Credit Suisse boss tossed overboard

Credit Suisse Group has sacked its CEO, Tidjane Thiam, after his position became untenable.

(Image credit: AFP via Getty Images)

Credit Suisse Group has ousted CEO Tidjane Thiam (pictured) in an attempt to “fix its reputation after a damaging spying scandal”, says Bloomberg.

While an internal probe absolved Thiam of responsibility for spying on an ex-employee, further spying incidents have now come to light, rattling Swiss regulators. Thiam’s replacement is Thomas Gottstein, a two-decade Credit Suisse veteran.

The board had little choice but to fire Thiam, says Liam Proud on Breakingviews. His position was “untenable”, given the role of his “long-time associate and chief operating officer” in the scandal. Thiam’s claims that he knew nothing were “not reassuring. At worst, [they] were unconvincing”. Nevertheless, the board now needs to explain its choice of Gottstein. His CV “is light in some of Credit Suisse’s most important growth areas, like US investment banking and Asian private banking”.

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Whatever the merits of Thiam’s dismissal, its hard to deny that he’s left Credit Suisse in a better position than when he took over, says The Economist.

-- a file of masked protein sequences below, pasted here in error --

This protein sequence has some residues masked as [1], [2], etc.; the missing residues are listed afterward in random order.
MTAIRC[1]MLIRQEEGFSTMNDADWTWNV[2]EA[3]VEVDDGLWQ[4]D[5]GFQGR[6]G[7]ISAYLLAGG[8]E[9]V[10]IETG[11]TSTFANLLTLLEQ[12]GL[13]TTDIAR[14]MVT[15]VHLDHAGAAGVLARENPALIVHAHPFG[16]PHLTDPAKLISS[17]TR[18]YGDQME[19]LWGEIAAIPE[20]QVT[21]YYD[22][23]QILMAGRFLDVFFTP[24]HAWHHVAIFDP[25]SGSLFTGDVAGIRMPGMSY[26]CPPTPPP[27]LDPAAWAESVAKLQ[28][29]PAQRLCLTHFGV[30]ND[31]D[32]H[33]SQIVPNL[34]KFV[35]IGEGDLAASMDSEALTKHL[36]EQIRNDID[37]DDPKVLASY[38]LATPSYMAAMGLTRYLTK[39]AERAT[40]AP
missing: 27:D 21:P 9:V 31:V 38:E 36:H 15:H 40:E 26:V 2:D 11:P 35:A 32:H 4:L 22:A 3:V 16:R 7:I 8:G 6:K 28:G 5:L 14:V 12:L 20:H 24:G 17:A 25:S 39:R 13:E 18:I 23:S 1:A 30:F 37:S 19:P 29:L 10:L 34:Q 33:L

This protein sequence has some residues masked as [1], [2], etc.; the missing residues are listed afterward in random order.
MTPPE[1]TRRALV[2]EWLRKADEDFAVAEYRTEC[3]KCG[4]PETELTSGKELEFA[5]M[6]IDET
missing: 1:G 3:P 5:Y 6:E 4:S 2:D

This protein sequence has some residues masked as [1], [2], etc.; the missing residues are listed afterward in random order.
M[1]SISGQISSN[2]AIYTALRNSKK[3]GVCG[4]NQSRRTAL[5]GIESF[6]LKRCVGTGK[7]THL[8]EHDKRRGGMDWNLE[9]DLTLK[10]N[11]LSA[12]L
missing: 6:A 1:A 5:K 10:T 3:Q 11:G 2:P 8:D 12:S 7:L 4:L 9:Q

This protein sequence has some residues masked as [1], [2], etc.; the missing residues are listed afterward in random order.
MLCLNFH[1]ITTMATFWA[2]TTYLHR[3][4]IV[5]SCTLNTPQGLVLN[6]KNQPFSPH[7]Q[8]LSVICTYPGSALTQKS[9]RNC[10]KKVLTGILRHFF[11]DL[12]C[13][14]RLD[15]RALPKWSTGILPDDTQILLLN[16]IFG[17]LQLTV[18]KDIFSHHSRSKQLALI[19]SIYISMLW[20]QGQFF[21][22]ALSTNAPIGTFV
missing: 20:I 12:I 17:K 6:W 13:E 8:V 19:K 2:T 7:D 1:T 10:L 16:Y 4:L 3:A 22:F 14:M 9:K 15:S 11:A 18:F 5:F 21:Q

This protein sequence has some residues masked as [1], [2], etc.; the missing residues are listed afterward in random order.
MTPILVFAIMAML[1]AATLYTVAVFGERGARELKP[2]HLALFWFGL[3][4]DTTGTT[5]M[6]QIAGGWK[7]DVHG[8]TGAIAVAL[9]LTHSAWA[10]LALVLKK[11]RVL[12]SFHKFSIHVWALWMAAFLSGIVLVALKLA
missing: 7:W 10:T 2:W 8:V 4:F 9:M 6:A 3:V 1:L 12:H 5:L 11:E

Despite having to deal with legal issues stemming from the financial crisis, he’s managed to repair the bank’s balance sheet as well as reduce operating costs by around one-sixth in the past three years.

Most importantly, he’s shifted the bank away from “risky trading” towards “managing the wealth of the seriously rich”. As a result, assets under management at Credit Suisse have grown by CHF200bn to CHF1.5trn in the past five years. Overall, Gottstein “could do worse than follow his course”.

Dr Matthew Partridge

Matthew graduated from the University of Durham in 2004; he then gained an MSc, followed by a PhD at the London School of Economics.

He has previously written for a wide range of publications, including the Guardian and the Economist, and also helped to run a newsletter on terrorism. He has spent time at Lehman Brothers, Citigroup and the consultancy Lombard Street Research.

Matthew is the author of Superinvestors: Lessons from the greatest investors in history, published by Harriman House, which has been translated into several languages. His second book, Investing Explained: The Accessible Guide to Building an Investment Portfolio, is published by Kogan Page.

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